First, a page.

China’s central bank has spelled out terms for the latest progress in its development of a state-backed digital currency as it continues to push ahead with trials of the e-CNY, as the currency is known. Many believe China is trying to widen adoption of the digital money in time for the Beijing Winter Olympics in February.
The People’s Bank of China confirmed in a white paper released on Friday that it had been using smart contracts to “make the e-CNY programmable, more expandable, and better integrated into various scenarios.”
The bank said that e-CNY would obtain programmability from “deploying smart contracts that don’t impair its monetary functions” and which could “facilitate business model innovation.”
The bank, however, did not clarify what kinds of innovation could follow for the adoption of smart contracts.
At a briefing following the release of the white paper, PBOC Deputy Governor Fan Yifei told reporters that many local governments had used smart contracts for e-CNY giveaways to stimulate consumption, and that through collaboration with certain mobile phone makers, the bank had studied dual offline payment and other innovations on mobile devices.
The adoption of smart contracts, however, could be managed in a more cautious manner. Mu Changchun, director-general of the PBOC’s Digital Currency Institute, said in 2019 that central bank digital currencies could be loaded with smart contracts, although smart contracts could degrade CBDCs to just value coupons if they functioned beyond the role of a currency, potentially jeopardizing the internationalization of the yuan, according to a report by the government-controlled Xinhua News Agency.
“We’ll add smart-contract features that are of benefit to serving its role as a currency, but we hold a more prudential stance toward smart-contract functions beyond that,” Mu said in 2019.
Internationalizing the yuan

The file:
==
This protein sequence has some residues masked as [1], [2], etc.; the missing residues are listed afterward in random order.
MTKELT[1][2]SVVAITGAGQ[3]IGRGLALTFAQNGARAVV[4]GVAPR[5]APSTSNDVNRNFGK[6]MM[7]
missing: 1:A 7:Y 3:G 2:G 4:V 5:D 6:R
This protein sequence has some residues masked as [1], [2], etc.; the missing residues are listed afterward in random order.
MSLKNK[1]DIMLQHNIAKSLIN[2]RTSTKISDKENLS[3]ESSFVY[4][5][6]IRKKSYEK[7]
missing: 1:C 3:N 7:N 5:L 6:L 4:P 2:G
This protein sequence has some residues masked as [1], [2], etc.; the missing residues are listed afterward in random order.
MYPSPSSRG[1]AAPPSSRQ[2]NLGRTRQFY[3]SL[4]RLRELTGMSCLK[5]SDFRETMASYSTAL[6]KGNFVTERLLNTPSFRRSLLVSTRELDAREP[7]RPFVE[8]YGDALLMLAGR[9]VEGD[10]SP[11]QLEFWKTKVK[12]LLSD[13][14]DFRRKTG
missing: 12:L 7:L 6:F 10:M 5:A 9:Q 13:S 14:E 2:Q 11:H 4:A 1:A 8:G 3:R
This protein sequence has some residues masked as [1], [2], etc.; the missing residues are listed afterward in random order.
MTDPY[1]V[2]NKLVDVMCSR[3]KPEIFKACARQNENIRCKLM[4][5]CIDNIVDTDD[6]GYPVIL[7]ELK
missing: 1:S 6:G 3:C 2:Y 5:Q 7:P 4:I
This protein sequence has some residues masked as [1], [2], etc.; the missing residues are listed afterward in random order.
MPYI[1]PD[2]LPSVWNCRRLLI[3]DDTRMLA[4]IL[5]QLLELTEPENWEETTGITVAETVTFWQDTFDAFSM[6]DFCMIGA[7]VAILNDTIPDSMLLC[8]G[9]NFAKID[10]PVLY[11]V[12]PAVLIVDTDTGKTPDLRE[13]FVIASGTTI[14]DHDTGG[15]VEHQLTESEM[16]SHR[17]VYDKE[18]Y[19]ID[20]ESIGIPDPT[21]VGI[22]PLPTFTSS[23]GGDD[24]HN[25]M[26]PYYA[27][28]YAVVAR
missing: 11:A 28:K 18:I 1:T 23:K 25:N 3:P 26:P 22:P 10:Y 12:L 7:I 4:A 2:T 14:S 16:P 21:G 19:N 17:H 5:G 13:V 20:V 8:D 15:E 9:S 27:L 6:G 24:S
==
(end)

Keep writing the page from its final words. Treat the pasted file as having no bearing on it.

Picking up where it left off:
There have also been discussions in the industry surrounding the e-CNY’s role in the internationalization of the yuan. Zhiguo He, a University of Chicago Booth economist, told Forkast.News last year in an interview that if successful, e-CNY could act as a way to achieve greater internationalization of the yuan, but that China’s strict capital controls could obstruct its goal of internationalization.
The latest white paper, however, said cross-border payments involved various complicated issues, such as monetary sovereignty, foreign exchange policies and arrangements, as well as regulatory and compliance requirements.
“Though technically ready for cross-border use, e-CNY is still designed mainly for domestic retail payments at present,” the PBOC said in the white paper, adding that the internationalization of a currency was a natural result of market selection.
The central bank also said that the international status of a country’s currency “depends on its economic fundamentals and the depth, efficiency and openness of its financial markets.”
Mu, commenting on the cross-border payment use of CBDCs, said in March that a digital currency supplied by one central bank should not impede the ability of other central banks to carry out their mandates of monetary and financial stability.